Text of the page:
Jelly Roll Morton probably wrote Frog-i-More rag in 1908 to accompany a fellow vaudevillian known as Frog-i-More, a contortionist who performed in a frog costume, but he did not deposit the music for copyright until 1918 for fear that any form of public record was an invitation to purloin his ideas.
Morton’s piano style and musical greatness are nowhere better demonstrated. All of the most typical features are abundantly evident: his wealth of melodic invention and skill in variation; the tremendous swing; his feeling for formal design and attention to detail; his effective use of pianistic resources; the contrasts of subtle elegance with hard hitting drive; and the variety of harmony yet freedom from complication and superficial display.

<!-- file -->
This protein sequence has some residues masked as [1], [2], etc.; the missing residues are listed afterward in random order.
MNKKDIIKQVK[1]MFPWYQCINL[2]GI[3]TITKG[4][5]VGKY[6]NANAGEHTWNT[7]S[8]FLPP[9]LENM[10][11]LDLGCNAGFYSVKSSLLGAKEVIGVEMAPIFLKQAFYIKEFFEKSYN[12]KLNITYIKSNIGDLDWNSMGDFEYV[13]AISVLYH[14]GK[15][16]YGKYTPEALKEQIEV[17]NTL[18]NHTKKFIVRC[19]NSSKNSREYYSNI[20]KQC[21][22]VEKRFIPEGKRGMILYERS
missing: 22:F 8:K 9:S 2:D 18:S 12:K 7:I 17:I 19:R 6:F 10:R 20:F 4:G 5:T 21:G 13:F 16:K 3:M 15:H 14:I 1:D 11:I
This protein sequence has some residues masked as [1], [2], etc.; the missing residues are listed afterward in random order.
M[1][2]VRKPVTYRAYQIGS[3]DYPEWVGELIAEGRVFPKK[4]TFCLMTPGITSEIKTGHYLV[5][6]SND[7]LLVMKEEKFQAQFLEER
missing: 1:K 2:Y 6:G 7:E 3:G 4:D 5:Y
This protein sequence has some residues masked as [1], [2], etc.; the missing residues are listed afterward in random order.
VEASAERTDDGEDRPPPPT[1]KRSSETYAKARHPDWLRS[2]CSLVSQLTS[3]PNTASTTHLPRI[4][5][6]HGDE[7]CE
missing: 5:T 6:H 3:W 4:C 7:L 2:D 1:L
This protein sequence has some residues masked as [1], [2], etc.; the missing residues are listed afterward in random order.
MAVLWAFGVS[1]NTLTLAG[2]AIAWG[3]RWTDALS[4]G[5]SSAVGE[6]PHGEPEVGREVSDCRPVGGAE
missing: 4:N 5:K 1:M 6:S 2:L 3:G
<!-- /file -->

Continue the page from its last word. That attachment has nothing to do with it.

This according to “Jelly Roll Morton and the Frog-i-More rag” by William Russell, an essay included in The art of jazz: Essays on the nature and development of jazz (New York: Oxford University Press, 1959, pp. 35–36).
Today is Morton’s 135th birthday! Below, a performance of the piece via mediated piano roll.